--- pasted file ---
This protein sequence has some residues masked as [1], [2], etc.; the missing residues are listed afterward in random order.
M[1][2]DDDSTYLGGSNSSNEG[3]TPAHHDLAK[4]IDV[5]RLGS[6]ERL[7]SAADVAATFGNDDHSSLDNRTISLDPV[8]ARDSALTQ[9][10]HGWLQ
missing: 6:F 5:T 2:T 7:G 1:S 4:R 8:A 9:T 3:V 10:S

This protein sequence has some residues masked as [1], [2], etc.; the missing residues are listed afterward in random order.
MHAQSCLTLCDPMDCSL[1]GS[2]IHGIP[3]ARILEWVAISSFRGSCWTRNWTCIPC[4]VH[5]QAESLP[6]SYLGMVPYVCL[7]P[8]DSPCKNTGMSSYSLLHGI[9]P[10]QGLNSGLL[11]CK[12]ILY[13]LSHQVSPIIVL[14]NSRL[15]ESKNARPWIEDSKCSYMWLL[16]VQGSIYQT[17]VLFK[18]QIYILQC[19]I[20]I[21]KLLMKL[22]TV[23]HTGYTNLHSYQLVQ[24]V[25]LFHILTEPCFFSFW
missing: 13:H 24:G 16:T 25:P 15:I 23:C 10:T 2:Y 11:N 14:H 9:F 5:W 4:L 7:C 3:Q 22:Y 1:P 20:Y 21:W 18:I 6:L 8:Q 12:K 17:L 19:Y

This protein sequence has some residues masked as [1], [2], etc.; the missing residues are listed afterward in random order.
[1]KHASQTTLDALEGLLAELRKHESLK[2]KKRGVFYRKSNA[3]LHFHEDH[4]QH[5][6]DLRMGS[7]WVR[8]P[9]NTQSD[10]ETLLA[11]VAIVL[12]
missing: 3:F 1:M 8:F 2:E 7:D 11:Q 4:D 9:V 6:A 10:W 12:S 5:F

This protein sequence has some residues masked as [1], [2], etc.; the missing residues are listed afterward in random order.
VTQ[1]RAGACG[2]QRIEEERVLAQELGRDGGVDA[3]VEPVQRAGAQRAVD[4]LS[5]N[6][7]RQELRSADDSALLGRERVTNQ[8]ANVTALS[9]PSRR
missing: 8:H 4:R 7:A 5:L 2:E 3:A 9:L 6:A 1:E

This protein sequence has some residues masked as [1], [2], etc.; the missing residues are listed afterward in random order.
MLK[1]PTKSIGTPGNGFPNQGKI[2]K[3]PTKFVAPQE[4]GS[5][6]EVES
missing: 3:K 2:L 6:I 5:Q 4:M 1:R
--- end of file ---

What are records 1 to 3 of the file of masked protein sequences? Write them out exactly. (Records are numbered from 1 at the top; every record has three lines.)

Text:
This protein sequence has some residues masked as [1], [2], etc.; the missing residues are listed afterward in random order.
M[1][2]DDDSTYLGGSNSSNEG[3]TPAHHDLAK[4]IDV[5]RLGS[6]ERL[7]SAADVAATFGNDDHSSLDNRTISLDPV[8]ARDSALTQ[9][10]HGWLQ
missing: 6:F 5:T 2:T 7:G 1:S 4:R 8:A 9:T 3:V 10:S

This protein sequence has some residues masked as [1], [2], etc.; the missing residues are listed afterward in random order.
MHAQSCLTLCDPMDCSL[1]GS[2]IHGIP[3]ARILEWVAISSFRGSCWTRNWTCIPC[4]VH[5]QAESLP[6]SYLGMVPYVCL[7]P[8]DSPCKNTGMSSYSLLHGI[9]P[10]QGLNSGLL[11]CK[12]ILY[13]LSHQVSPIIVL[14]NSRL[15]ESKNARPWIEDSKCSYMWLL[16]VQGSIYQT[17]VLFK[18]QIYILQC[19]I[20]I[21]KLLMKL[22]TV[23]HTGYTNLHSYQLVQ[24]V[25]LFHILTEPCFFSFW
missing: 13:H 24:G 16:T 25:P 15:I 23:C 10:T 2:Y 11:N 14:H 9:F 5:W 4:L 7:C 3:Q 22:Y 1:P 20:Y 21:W 18:I 6:L 8:Q 12:K 17:L 19:Y

This protein sequence has some residues masked as [1], [2], etc.; the missing residues are listed afterward in random order.
[1]KHASQTTLDALEGLLAELRKHESLK[2]KKRGVFYRKSNA[3]LHFHEDH[4]QH[5][6]DLRMGS[7]WVR[8]P[9]NTQSD[10]ETLLA[11]VAIVL[12]
missing: 3:F 1:M 8:F 2:E 7:D 11:Q 4:D 9:V 6:A 10:W 12:S 5:F